The aim is to get every clinician, that deals with foot care related issues and education, using Solesee as part of their normal clinical practice.  Whenever a patient presents for an annual foot check or prior to/during treatment for any foot disorder, the clinician should use Solesee to show them what the sole of their foot looks like.  This can be a 'before' and 'after' treatment scenario, so the patients can see what the clinician has done.  It would also be useful for patients to know what signs of irregularity or infection they should be looking out for, if they need to change their dressings between appointments.

It can also be an means to educate patients what their feet should look and what they should be looking for prior to any issues occurring in the first place.  If there are indications that problems could occur, such as the start of dry skin or calluses, then the clinician can clearly highlight this to the patient with some advice about what they should do. 

In all the above cases the clinician should be able to recommend that the patient starts to make regular checks using a mirror, like Solesee, so they get used to seeing the bottom of their feet and what issues to be aware of and look out for.

In this way the level of education about foot related issues for people with diabetes will be raised.  The potential problems, and what that really means to the patient can be discussed in detail, and the frequency of diabetic foot related problems reduced in and around the clinics where it is practiced.

Birmingham has one of the highest incidences of diabetes in the country (according to a recent BBC Panorama programme) and as such has a lot to gain from better educating the patients about the potential foot related problems.  The cost of giving one Solesee 10,000 clinicians or patients is the equivalent to the cost of 56 individual ulcers being treated.  We would like to think that, out of 10,000 people using Solesee, that we could reduce the incidence of diabetes related ulcers by at least 56 patients!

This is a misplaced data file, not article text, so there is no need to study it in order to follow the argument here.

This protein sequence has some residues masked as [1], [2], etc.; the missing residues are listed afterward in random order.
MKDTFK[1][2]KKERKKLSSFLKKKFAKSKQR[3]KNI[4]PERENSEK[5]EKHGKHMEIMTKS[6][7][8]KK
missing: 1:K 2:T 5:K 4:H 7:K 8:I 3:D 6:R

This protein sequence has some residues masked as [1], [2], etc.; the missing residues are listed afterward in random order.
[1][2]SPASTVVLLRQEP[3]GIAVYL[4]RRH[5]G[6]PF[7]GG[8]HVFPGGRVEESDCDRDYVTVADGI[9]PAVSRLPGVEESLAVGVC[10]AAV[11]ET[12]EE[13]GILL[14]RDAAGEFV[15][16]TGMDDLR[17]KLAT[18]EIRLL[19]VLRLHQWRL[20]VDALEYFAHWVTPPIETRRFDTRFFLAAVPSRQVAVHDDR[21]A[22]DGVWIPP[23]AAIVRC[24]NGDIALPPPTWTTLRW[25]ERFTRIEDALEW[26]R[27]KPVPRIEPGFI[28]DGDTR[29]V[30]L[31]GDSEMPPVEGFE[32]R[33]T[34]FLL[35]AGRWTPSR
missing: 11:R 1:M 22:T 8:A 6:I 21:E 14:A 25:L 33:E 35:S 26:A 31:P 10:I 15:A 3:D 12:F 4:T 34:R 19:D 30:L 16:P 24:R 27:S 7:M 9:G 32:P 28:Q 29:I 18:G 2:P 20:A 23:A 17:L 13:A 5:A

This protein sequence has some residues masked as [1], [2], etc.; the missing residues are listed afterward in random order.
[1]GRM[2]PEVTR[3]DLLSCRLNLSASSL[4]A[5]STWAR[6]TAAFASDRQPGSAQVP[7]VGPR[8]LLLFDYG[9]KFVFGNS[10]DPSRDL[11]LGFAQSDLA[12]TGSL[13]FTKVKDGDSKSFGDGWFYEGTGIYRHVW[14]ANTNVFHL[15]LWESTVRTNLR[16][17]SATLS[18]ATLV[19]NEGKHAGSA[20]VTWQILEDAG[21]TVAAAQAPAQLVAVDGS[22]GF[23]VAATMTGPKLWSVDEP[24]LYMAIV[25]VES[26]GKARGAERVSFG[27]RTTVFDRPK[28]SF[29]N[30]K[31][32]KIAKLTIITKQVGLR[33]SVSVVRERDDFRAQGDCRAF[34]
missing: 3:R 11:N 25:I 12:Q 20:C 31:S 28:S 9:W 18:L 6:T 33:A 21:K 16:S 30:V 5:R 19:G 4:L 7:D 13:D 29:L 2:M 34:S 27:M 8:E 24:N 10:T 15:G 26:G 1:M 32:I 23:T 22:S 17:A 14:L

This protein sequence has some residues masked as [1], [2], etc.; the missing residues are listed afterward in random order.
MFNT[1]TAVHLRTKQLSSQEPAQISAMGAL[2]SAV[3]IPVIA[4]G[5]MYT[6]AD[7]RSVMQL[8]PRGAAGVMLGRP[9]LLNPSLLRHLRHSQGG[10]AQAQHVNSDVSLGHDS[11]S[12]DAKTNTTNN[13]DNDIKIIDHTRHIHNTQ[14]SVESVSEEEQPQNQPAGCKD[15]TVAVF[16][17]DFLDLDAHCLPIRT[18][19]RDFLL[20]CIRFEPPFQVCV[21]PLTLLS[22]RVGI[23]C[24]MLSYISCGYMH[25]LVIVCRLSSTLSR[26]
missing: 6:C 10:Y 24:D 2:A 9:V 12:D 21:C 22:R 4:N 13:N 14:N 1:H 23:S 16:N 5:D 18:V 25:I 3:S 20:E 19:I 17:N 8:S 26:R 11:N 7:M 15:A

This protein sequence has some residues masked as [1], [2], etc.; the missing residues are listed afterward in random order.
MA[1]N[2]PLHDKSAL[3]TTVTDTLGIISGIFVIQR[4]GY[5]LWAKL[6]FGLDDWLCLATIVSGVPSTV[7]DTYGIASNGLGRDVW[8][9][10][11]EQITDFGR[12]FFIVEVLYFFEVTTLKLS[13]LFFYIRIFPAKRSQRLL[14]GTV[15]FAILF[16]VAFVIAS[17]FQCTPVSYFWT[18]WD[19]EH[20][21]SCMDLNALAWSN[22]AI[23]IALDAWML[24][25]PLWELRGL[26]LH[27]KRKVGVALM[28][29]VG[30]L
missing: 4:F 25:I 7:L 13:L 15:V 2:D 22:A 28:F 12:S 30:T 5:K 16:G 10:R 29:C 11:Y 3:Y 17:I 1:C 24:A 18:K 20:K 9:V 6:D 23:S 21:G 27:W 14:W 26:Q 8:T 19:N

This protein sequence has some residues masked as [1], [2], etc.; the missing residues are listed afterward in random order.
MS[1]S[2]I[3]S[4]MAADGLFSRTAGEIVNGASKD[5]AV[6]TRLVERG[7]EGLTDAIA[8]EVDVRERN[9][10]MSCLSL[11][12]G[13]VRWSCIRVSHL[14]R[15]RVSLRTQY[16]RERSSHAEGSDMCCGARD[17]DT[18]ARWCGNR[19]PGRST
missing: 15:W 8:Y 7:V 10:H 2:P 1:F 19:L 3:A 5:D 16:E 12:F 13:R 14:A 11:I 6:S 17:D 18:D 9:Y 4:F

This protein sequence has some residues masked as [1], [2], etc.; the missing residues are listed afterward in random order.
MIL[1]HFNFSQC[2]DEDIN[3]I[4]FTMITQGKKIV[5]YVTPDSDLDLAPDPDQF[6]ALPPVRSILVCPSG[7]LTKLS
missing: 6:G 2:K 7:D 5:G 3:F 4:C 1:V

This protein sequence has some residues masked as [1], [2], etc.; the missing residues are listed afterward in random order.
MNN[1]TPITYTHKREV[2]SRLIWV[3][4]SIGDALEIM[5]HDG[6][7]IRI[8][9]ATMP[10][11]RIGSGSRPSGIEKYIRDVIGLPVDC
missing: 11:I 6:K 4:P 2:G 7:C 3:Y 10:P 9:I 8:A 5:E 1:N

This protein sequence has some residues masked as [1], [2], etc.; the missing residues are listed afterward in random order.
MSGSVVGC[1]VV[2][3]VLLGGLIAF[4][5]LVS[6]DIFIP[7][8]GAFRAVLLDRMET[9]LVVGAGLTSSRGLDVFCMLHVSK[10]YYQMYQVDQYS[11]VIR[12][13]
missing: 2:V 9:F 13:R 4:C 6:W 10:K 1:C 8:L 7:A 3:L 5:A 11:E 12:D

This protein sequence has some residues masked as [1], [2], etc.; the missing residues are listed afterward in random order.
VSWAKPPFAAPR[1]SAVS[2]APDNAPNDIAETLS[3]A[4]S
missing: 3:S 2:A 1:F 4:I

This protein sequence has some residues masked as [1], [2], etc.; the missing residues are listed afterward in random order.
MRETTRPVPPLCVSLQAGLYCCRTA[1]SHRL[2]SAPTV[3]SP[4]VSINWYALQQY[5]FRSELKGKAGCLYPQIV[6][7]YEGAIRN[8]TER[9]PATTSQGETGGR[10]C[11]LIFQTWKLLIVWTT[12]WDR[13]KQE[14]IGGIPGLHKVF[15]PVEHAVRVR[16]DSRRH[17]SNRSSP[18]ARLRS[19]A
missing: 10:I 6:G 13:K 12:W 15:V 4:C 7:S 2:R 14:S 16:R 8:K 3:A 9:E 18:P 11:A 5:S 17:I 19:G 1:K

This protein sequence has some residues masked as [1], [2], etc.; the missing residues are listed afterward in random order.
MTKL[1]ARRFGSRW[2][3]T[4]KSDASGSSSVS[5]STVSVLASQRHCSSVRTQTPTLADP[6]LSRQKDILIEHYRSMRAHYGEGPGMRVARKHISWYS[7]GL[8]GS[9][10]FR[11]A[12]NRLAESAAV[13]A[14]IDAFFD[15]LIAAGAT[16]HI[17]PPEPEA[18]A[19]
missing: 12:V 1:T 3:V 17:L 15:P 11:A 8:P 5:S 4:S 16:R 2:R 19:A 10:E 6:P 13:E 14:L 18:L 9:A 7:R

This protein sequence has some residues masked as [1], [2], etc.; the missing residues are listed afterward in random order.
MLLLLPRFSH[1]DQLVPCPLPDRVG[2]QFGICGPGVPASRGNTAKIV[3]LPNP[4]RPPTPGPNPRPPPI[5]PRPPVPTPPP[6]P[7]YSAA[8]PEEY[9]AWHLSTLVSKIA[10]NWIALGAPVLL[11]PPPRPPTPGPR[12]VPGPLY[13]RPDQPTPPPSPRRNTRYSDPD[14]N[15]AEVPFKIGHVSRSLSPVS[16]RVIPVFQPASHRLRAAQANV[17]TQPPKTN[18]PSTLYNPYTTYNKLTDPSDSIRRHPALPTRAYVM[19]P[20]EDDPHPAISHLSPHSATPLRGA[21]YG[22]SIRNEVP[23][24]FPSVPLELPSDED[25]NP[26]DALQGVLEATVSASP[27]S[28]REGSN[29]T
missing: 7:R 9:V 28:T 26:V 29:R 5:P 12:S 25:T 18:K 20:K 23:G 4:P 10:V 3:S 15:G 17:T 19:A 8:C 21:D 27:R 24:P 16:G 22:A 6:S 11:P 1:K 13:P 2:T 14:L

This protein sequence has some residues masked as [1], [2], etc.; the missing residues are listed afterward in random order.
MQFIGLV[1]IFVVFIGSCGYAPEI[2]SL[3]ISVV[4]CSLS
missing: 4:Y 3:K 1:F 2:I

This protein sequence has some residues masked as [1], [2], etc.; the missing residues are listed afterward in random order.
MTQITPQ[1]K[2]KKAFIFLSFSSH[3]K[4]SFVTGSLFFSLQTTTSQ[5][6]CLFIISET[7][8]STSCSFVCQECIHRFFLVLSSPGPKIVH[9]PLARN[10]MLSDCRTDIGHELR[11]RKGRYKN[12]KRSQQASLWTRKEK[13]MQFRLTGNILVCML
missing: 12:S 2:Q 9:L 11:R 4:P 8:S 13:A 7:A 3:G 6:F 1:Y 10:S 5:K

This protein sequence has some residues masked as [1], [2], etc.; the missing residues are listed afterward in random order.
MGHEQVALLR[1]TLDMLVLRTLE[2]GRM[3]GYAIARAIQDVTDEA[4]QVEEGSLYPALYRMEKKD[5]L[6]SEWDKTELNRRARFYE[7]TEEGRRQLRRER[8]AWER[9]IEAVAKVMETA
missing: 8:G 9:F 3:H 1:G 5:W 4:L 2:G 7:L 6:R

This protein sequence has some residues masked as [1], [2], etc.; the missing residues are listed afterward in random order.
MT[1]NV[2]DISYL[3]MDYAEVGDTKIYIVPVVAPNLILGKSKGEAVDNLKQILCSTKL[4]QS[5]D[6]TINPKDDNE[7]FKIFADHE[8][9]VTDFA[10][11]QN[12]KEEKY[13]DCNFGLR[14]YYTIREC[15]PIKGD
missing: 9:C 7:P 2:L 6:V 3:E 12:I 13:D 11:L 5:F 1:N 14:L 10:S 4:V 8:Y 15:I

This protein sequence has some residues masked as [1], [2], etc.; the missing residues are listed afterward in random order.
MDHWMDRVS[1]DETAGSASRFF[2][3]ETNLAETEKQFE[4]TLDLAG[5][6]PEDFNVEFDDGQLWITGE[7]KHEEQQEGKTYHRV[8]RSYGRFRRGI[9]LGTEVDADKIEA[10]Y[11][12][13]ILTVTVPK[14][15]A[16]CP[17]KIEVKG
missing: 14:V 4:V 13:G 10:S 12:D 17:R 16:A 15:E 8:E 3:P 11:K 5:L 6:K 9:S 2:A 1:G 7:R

All the above doesn't take into account the longer term benefits to the region. Reducing the incidence in ulcers will reduce days lost to sickness in industry, as well as the the other 'hidden' costs assocuated with someone who is incapacitated through not being able to walk or work.  This includes mental health related issues.
Current and planned activity: 
I have been speaking to Duncan Stang (the National Diabetes Foot Co-ordinator for Scotland) who sees a clear role for clinicians to use Solesee in their clinics to not only show the patients what the soles of their feet look like (before, during and after treatment) but also to show them how to use Solesee - to encourage them to go and buy one and use it themselves.  Taking ownership of their condition if you will.  I am in contact with Dr Jane McAdam (Head of prosthetics and podiatry at Salford University) and I am also trying to speak to Dr Paul Chadwick from Salford Royal Hospital NHS Fundation.

However I need to try and get a better access to the wider NHS and the clinicians who deal with diabetes patients on a regular basis e.g. GP's diabetes nurses, etc as well as the NHS podiatrists.  Getting professionals to use and recommend Solesee will help increase the awareness of the foot issues related to diabetes and hopefully increase the daily foot checks of patients. 
What is the intellectual property status of your innovation?:
Solesee is design protected and the brand name is a registered trade mark.
Return on Investment (£ Value): 
Very high
Return on Investment (Timescale): 
0-6 mon
Ease of scalability: 
Simple
Regional Scalability:
Scalability is simple as it is a self contained product.  Our only challenge would be to fund product production should there be a very large upswing in demand.  However this could be managed if we have POs from recognised organisations or bodies such as the NHS.
Measures:
The aim is to see a reduction in the number (percentage) of people that present themselves with a reoccurrance of a diabetic foot ulcer.  By taking a more proactive approach to daily footcare the chances of an ulcer reoccurring are significantly reduced.